Recession temporarily reduced labor shortages, but builders still need to look for quality crews and labor-saving techniques. By David F. Seiders
The recession that began in March 2001 wound up costing the U.S. economy nearly 1.5 million payroll jobs, and the early stages of economic recovery have involved precious little job growth. The construction labor market also softened considerably, largely because of sharp and protracted declines in nonresidential construction activity. This certainly has made it easier for home builders to get construction workers and to upgrade the quality of labor on the jobsite. But a cyclically soft labor market may also have reduced incentives to search out more labor-saving techniques in home building, despite long-term or "structural" problems with construction labor supply.
The NAHB surveyed nearly 400 single-family builders in April to find out how the availability of labor had changed, compared with the period prior to the recession. Not surprisingly, builders of all sizes and in all regions, said that current labor shortages are nothing like the situations they faced in the late 1990s and in 2000.
As an example, serious shortages of framing crews were reported by only 5 percent of respondents, compared with 25 percent or more in surveys conducted during 2000. Serious shortages of bricklayers were reported by 10 percent of respondents, the highest frequency for any type of construction labor, but this compared to roughly 25 percent back in 2000.
On a regional basis, labor shortages were still relatively serious in the Northeast, but even here the situation had improved dramatically. Fifteen percent of Northeast builders reported serious shortages of bricklayers in April, and that was the highest frequency in the entire survey.
Builders naturally have been able to upgrade the quality of labor on their jobsites as the labor market has softened, but labor quality has remained a key issue for builders throughout the country. Only about one-tenth of builders in our April survey said labor quality was not a concern, and nearly half described quality as a "major" concern. While this is a big improvement from the period just prior to the economic recession (when 81 percent tagged labor quality as a major concern), it's clear that labor quality is largely a structural rather than a cyclical issue.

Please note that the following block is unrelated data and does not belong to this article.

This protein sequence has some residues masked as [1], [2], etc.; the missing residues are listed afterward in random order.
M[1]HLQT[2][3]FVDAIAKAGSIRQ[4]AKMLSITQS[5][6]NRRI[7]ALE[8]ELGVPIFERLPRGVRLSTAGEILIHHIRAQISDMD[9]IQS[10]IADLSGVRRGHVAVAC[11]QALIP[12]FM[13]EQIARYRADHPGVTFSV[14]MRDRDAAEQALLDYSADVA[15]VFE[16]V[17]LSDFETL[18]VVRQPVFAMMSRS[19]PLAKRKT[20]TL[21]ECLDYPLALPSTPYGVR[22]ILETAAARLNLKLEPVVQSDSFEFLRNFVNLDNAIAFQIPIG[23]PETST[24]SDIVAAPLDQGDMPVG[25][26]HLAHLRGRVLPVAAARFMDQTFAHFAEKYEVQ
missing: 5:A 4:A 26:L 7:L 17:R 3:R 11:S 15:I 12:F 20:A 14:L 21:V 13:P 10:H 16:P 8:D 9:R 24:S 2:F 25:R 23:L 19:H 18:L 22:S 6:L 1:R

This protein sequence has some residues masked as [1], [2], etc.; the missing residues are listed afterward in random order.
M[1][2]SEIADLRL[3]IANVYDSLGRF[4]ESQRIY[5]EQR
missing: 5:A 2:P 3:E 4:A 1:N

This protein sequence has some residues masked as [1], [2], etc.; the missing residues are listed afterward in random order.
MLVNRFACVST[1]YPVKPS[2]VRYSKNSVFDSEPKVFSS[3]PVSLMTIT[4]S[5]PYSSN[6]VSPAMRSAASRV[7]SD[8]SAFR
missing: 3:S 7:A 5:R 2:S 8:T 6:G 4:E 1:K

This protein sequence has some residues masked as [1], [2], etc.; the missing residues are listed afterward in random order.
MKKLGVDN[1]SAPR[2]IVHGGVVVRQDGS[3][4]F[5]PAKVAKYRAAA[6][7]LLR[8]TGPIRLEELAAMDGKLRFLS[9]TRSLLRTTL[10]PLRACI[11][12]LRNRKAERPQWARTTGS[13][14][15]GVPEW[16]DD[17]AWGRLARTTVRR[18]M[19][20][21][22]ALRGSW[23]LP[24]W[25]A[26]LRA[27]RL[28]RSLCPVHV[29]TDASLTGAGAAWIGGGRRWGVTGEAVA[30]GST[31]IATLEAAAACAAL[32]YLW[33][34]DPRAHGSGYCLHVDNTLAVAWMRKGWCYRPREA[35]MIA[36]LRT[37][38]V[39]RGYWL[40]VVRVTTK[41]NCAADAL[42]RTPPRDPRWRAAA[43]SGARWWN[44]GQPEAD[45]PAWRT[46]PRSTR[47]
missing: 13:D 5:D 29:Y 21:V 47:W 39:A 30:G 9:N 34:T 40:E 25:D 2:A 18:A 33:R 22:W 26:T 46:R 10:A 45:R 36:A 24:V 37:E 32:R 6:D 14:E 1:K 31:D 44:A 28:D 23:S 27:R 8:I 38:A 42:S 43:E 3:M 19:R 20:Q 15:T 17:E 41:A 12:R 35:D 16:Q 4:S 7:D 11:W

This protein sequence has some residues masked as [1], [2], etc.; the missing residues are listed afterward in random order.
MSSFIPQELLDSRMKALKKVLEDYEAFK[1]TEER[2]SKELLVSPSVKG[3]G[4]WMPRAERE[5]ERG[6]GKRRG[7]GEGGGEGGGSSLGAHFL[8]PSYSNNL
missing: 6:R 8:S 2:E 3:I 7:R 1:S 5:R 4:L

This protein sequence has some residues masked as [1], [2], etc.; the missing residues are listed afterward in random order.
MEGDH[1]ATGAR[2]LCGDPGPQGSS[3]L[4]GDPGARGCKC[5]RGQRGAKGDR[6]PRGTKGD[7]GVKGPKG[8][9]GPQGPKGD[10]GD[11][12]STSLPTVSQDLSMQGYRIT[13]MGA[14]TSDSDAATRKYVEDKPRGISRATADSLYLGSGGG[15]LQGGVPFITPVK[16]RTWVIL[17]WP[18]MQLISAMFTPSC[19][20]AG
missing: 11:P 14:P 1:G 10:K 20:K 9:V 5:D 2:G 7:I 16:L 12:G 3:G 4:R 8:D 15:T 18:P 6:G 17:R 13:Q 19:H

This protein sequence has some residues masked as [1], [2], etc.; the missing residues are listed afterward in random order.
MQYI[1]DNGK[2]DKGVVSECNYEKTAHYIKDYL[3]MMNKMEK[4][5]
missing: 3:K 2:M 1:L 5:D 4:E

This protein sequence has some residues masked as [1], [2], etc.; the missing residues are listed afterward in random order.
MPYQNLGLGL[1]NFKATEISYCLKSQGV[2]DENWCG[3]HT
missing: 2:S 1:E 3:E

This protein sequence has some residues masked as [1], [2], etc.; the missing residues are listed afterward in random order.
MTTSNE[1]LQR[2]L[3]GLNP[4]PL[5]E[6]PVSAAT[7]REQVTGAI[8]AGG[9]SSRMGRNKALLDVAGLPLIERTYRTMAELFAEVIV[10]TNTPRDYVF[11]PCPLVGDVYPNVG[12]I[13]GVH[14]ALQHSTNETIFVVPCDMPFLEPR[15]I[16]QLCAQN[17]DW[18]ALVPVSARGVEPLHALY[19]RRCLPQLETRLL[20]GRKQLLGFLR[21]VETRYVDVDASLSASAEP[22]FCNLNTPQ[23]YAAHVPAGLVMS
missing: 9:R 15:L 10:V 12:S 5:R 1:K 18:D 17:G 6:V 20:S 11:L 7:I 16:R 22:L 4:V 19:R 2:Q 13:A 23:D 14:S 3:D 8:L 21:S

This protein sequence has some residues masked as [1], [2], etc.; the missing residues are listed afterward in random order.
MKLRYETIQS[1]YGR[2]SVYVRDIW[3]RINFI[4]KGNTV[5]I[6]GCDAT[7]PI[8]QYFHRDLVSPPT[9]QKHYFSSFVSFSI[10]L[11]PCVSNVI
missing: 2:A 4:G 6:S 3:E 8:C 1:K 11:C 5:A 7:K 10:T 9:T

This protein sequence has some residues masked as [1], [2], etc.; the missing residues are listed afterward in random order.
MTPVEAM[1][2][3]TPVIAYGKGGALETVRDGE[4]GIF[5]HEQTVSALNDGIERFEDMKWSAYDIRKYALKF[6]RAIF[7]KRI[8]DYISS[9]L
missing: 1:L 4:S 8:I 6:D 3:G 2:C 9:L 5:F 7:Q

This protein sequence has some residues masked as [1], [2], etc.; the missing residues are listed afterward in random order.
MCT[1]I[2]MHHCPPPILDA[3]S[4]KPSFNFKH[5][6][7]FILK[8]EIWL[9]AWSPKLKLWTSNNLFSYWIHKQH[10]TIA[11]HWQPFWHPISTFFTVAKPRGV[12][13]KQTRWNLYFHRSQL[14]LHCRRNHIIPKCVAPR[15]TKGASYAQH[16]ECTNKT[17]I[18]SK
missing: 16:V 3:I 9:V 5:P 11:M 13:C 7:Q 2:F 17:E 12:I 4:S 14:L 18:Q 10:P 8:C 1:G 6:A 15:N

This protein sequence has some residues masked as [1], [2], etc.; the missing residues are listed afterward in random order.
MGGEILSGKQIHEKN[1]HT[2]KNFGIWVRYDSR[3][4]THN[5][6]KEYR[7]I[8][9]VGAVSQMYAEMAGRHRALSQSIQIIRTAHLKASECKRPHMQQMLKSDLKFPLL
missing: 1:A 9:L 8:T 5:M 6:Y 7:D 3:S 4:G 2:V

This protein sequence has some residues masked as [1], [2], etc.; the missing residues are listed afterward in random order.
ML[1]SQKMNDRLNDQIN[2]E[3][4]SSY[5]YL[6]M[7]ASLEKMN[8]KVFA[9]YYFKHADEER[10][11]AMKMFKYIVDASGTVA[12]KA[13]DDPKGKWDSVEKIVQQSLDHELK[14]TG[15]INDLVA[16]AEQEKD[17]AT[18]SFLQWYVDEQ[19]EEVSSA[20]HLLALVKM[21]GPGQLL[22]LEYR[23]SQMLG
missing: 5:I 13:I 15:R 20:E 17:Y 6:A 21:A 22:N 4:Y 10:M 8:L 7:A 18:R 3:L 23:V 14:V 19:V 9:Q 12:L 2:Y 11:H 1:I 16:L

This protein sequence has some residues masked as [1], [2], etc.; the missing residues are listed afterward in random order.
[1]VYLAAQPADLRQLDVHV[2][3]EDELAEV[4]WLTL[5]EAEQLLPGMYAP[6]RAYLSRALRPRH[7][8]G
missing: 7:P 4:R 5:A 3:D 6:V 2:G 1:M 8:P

The structural nature of the labor supply and quality issues should keep builders on the hunt for labor- saving techniques. Our survey showed that vast majorities of builders are using efficient nailing, screwing, and stapling guns as well as cordless power tools and some factory-built components. But modular and panelized units still are not widely used construction techniques. Indeed, only 5 percent of builders in our April survey were building modular units, and another 12 percent had modulars under consideration (three-fourths said they had considered modulars but had decided against it). Government data continue to show small and stable shares of the new-home market for both modular and panelized/precut units (around 3 percent for each in 2001).